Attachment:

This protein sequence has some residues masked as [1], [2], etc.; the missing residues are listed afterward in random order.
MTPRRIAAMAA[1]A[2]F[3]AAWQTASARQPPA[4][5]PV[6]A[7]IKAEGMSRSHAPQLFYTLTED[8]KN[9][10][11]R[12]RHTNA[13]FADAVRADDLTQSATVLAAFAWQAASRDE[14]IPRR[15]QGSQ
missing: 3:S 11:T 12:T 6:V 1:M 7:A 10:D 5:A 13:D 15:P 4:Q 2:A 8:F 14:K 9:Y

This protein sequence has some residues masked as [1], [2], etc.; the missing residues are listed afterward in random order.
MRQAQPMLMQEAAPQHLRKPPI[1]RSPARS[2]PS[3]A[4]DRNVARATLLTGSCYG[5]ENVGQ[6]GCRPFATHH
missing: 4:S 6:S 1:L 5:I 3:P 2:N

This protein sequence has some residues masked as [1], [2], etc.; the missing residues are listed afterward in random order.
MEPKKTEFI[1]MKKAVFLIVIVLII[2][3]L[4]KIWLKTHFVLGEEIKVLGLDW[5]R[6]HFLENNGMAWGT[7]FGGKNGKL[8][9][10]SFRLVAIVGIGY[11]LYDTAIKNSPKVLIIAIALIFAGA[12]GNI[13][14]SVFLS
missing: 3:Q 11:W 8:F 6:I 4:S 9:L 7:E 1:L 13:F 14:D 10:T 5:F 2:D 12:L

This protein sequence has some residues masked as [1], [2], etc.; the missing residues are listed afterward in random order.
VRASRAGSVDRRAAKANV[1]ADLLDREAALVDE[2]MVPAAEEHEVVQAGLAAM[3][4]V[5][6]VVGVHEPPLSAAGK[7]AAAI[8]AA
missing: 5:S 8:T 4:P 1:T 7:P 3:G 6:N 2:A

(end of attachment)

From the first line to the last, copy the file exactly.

This protein sequence has some residues masked as [1], [2], etc.; the missing residues are listed afterward in random order.
MTPRRIAAMAA[1]A[2]F[3]AAWQTASARQPPA[4][5]PV[6]A[7]IKAEGMSRSHAPQLFYTLTED[8]KN[9][10][11]R[12]RHTNA[13]FADAVRADDLTQSATVLAAFAWQAASRDE[14]IPRR[15]QGSQ
missing: 3:S 11:T 12:T 6:V 1:M 7:A 10:D 5:A 13:D 15:P 4:Q 2:A 8:F 14:K 9:Y

This protein sequence has some residues masked as [1], [2], etc.; the missing residues are listed afterward in random order.
MRQAQPMLMQEAAPQHLRKPPI[1]RSPARS[2]PS[3]A[4]DRNVARATLLTGSCYG[5]ENVGQ[6]GCRPFATHH
missing: 4:S 6:S 1:L 5:I 3:P 2:N

This protein sequence has some residues masked as [1], [2], etc.; the missing residues are listed afterward in random order.
MEPKKTEFI[1]MKKAVFLIVIVLII[2][3]L[4]KIWLKTHFVLGEEIKVLGLDW[5]R[6]HFLENNGMAWGT[7]FGGKNGKL[8][9][10]SFRLVAIVGIGY[11]LYDTAIKNSPKVLIIAIALIFAGA[12]GNI[13][14]SVFLS
missing: 3:Q 11:W 8:F 6:I 4:S 9:L 7:E 1:L 13:F 14:D 10:T 5:F 2:D 12:L

This protein sequence has some residues masked as [1], [2], etc.; the missing residues are listed afterward in random order.
VRASRAGSVDRRAAKANV[1]ADLLDREAALVDE[2]MVPAAEEHEVVQAGLAAM[3][4]V[5][6]VVGVHEPPLSAAGK[7]AAAI[8]AA
missing: 5:S 8:T 4:P 1:T 7:P 3:G 6:N 2:A